Virtual healthcare provider on tablet explaining how telehealth works

How does telehealth work?

Medically reviewed on February 24, 2023 by Jillian Foglesong Stabile, MD, FAAFP. To give you technically accurate, evidence-based information, content published on the Everlywell blog is reviewed by credentialed professionals with expertise in medical and bioscience fields.

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At its core, telehealth is healthcare at a distance [1]. Thanks to advances in connectivity and medical technology, healthcare providers can now provide efficient, personalized care to patients—regardless of where they are.

Whether you call it telehealth, telemedicine, or virtual care, receiving healthcare support without going into a clinic is becoming the new norm. In 2021, 37% of American adults used telehealth [2]. That number is likely to increase as remote-first lifestyles grow in popularity.

However, if you’re among the nearly two-thirds of Americans who have never turned to telehealth, you may be wondering how telehealth visits work. That’s why we’ve put together this guide: to fill you in on the future of healthcare.

The different types of telehealth

Asking “how does telehealth work?” is like asking “what does cake taste like?”—it’s not a specific enough question. That’s because there are a few different “flavors” of telehealth [3], each with its own set of advantages, drawbacks, and use cases.

Many healthcare providers will use a combination of the following three subtypes of telemedicine, but it’s still worth understanding how each variety works on its own. It’s also important to learn how to prepare for a telehealth appointment before your consultation. With that in mind, let’s dive deeper into how the different types of telehealth work.

Live conversations

Perhaps the best-known kind of telehealth, the live conversation most closely resembles the traditional healthcare visit. In a live conversation during a telemedicine visit, you speak to a healthcare provider in real-time, just as you would if you went into their office [3].

But with a telehealth conversation, there’s no need to travel—you can ask questions and receive advice over the phone. As such, all you need to access high-quality healthcare through a telehealth visit is reliable phone service.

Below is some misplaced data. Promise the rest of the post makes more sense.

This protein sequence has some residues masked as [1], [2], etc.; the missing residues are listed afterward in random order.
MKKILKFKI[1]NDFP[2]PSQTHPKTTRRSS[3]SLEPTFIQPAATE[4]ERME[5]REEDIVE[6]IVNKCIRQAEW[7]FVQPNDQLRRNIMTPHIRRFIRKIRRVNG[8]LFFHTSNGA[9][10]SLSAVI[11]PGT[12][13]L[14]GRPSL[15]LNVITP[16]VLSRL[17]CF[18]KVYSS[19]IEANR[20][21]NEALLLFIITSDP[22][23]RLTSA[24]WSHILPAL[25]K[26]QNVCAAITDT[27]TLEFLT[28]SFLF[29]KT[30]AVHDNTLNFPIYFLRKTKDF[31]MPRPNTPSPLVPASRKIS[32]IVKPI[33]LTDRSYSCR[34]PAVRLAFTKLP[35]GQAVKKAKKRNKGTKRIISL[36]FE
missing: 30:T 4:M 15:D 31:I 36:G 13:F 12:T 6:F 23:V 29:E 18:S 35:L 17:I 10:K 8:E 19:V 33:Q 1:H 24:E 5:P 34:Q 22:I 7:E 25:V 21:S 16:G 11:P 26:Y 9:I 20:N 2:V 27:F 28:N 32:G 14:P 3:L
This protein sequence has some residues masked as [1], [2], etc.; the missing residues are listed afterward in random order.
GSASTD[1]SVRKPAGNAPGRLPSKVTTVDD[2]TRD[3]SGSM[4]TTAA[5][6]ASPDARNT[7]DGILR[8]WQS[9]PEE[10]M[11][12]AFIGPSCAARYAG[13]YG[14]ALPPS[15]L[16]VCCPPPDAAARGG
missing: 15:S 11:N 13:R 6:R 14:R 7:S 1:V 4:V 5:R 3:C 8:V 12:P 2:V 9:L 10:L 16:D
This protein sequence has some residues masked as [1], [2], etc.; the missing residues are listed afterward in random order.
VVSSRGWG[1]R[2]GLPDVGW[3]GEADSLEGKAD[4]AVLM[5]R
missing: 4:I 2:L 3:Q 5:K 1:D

Alternatively, you can speak with a virtual healthcare provider using a familiar video chat program like [3]:

  • Zoom
  • Skype
  • Apple FaceTime
  • Google Meet
  • Facebook Messenger
  • Doxmity

If you go the video route for your telemedicine visit, you’ll need a device with a camera and a stable internet connection; your smartphone, tablet, or laptop should do the trick.

While you may be hesitant to schedule an over-the-phone appointment—after all, how can your provider see the issue?—remember that many examinations begin with routine questions that don’t warrant an in-person visit. Then, if your virtual healthcare provider does need to take a look, they may turn to the second type of telehealth visit.

Direct messaging

With direct messaging, you use a secure online platform to exchange emails or short messages with a healthcare provider.3 Many direct messaging services are asynchronous, meaning that your provider may not communicate with you in real-time. Instead, they may respond to you a few times per day.

Of course, direct messaging doesn’t have to be asynchronous. Your healthcare provider may be able to chat with you in real-time, though you should still expect short delays between responses.

This type of telehealth is beneficial because you can send and receive files, including:

  • Images
  • Videos
  • Prescriptions
  • Lab requisitions
  • Specialist referrals

What’s more, messaging is more permanent. While a live conversation doesn’t leave any traces, a messaging system securely stores your chat history. If you ever need to refer to your communications, all you have to do is log in.